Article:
Employee retention is not just about giving employees reasons to stay, it's equally about removing the reasons that make them want to leave. Therefore, we must consider the motivating factors from both columns.
Let's look at some of the common reasons why employees continue to work for a company.
They love/enjoy/find meaning in what they do. Simple as that!
They see growth and opportunities for advancement and progress in both their personal and professional lives.
The pay is (at least) commensurable to the work they do, AND there's indications of future increases.
They enjoy working with their team and in their work environment.
The job brings convenience to their life (work-life balance, benefits, easy commute, flexible schedule, autonomy, etc.).
And here are just some of the main reasons that drive employees away from their jobs (that aren't necessarily the exact opposite of the above reasons):
Lack of strong relationships with leaders/bosses (often leads to lack of direction and goals, as well as lack of contribution and recognition).
Stress from social work environment (not fitting in with the work culture, not having a "friend" they can be close with, dealing with harassment or discomfort caused by co-workers).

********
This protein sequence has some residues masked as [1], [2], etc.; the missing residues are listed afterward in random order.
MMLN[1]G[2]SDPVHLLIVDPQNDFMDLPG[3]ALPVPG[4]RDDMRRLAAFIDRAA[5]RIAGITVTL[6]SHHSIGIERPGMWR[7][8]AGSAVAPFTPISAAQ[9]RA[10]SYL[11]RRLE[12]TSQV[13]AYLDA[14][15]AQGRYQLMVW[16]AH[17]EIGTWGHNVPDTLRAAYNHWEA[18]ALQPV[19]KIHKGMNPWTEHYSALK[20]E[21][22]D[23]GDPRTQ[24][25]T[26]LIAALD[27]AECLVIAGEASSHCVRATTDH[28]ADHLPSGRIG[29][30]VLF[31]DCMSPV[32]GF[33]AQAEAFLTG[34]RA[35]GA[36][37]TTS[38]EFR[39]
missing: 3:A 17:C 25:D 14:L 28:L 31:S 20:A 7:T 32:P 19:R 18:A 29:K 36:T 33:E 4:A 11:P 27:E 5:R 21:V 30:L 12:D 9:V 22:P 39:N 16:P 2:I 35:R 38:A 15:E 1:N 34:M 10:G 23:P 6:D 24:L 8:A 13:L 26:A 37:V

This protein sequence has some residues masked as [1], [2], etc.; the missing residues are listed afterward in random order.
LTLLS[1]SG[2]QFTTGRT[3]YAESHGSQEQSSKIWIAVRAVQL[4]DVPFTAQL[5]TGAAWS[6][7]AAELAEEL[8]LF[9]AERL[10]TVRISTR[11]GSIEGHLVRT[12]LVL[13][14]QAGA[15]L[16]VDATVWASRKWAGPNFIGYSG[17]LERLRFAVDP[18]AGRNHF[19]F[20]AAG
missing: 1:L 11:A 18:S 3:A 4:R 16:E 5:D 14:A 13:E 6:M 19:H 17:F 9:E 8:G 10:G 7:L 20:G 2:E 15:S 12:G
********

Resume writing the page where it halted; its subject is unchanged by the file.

Expectations of responsibilities are not met, or they weren't set properly. This may lead to stress from performance pressure, boredom from lack of challenges, or the pace being too slow for them.
Lack of opportunities to fully utilize their strongest skills and abilities to contribute to the company's goals. Perhaps they're not in the right role or department.
Not getting a chance to truly express themself. In other words, they're not being themself enough, they're a completely different person at work from who they are outside of work, AND no one at work really knows that they're much more than just the title on their desk.
These are some areas of strengths and weaknesses to look for when assessing your company's ability to retain employees. With these 10 reasons in mind, you can review your company's former employees and see if any of these reasons factored into their decisions to leave. And of course, look for indications of intentions to leave from current employees, and see if the motivation can be traced back to one of these reasons, and address them before you lose one more valuable employee!
What other indicators do you see in the workplace that often lead to turnovers? What are your favorite retention programs or ideas that you've seen in action?